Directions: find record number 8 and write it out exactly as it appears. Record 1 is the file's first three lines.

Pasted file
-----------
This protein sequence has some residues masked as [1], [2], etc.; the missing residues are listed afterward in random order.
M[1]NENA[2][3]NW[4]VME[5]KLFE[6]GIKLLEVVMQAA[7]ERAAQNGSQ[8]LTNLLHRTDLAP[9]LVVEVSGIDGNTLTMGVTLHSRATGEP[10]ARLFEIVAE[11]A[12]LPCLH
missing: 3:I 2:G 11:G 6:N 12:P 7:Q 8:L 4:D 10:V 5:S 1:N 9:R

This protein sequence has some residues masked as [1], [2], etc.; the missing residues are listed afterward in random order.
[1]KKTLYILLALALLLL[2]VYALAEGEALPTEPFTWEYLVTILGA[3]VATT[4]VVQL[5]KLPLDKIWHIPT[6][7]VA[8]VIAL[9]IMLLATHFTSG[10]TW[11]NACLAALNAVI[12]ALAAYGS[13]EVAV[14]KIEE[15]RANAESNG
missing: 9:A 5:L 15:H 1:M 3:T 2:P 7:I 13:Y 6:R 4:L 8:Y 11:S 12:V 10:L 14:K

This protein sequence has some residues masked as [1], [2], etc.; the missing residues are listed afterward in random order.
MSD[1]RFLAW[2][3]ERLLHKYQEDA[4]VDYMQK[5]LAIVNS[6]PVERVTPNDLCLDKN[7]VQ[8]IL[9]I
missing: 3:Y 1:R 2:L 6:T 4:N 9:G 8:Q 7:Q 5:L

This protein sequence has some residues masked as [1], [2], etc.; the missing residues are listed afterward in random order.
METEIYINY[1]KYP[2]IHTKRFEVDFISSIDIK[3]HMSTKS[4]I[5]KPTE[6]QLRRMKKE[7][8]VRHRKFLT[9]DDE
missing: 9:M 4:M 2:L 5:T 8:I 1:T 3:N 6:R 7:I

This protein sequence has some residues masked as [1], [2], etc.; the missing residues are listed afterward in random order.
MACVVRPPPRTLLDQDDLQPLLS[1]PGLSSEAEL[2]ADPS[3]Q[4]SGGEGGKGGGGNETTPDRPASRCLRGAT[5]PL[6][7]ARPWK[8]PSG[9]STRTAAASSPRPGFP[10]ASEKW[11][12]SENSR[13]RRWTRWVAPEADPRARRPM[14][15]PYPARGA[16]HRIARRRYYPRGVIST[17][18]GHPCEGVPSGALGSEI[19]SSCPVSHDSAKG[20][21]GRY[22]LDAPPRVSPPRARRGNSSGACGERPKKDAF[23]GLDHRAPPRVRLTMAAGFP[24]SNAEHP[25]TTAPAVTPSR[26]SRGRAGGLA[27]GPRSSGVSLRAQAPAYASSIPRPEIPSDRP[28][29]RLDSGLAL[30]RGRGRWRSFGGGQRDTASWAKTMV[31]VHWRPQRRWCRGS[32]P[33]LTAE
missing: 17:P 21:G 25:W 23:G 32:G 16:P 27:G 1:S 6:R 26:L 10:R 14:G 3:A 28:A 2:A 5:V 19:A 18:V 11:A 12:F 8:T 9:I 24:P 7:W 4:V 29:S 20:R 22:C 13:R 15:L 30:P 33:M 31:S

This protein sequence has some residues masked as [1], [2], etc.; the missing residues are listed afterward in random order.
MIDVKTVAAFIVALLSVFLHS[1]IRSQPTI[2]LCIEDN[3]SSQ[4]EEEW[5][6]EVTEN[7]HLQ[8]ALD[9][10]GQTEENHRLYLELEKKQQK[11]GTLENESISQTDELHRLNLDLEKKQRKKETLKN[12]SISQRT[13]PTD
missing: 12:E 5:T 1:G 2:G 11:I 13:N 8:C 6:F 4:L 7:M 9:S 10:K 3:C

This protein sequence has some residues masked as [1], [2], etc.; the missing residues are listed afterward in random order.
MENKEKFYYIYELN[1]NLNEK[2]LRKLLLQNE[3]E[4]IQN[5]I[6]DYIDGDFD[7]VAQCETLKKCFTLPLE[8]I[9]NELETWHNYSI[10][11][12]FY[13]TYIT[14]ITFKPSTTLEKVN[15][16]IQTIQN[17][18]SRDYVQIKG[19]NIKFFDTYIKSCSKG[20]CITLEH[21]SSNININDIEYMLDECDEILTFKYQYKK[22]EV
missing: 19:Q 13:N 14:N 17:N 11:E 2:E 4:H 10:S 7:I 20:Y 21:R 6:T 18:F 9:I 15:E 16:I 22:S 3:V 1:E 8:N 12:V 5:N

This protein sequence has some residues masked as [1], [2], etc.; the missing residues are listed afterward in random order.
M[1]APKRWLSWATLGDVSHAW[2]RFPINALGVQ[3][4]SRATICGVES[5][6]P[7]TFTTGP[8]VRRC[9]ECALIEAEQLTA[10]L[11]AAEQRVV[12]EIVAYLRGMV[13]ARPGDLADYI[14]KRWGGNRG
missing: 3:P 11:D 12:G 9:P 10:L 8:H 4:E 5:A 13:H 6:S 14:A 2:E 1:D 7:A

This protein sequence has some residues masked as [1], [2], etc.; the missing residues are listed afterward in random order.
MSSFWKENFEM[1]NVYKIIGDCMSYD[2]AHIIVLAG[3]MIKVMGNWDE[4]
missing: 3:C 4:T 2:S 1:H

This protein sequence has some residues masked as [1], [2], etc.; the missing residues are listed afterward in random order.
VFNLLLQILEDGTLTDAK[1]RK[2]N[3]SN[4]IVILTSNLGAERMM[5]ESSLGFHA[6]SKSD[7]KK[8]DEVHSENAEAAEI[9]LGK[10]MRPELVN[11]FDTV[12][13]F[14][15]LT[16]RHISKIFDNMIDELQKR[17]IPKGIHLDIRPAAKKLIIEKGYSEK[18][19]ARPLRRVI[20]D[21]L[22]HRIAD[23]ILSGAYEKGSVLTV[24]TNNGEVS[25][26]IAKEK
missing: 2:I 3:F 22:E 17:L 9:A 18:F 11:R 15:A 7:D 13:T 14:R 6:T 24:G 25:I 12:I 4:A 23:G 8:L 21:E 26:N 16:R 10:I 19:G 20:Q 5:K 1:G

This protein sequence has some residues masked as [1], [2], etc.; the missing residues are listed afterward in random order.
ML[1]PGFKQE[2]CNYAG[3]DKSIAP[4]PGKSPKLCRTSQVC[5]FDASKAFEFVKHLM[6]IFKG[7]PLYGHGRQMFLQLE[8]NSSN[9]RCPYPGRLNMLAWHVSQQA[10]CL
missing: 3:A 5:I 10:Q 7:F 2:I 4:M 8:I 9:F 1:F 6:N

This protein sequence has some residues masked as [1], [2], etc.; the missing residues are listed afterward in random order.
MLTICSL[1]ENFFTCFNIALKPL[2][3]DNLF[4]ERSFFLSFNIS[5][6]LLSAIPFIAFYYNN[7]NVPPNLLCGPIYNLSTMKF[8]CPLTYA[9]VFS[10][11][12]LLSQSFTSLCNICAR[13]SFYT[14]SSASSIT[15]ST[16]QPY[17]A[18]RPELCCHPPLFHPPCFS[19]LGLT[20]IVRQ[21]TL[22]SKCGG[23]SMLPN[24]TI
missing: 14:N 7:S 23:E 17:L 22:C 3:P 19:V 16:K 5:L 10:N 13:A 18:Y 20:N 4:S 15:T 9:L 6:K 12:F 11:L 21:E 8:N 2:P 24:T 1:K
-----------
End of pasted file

This protein sequence has some residues masked as [1], [2], etc.; the missing residues are listed afterward in random order.
M[1]APKRWLSWATLGDVSHAW[2]RFPINALGVQ[3][4]SRATICGVES[5][6]P[7]TFTTGP[8]VRRC[9]ECALIEAEQLTA[10]L[11]AAEQRVV[12]EIVAYLRGMV[13]ARPGDLADYI[14]KRWGGNRG
missing: 3:P 11:D 12:G 9:P 10:L 8:H 4:E 5:A 13:H 6:S 14:A 2:E 1:D 7:A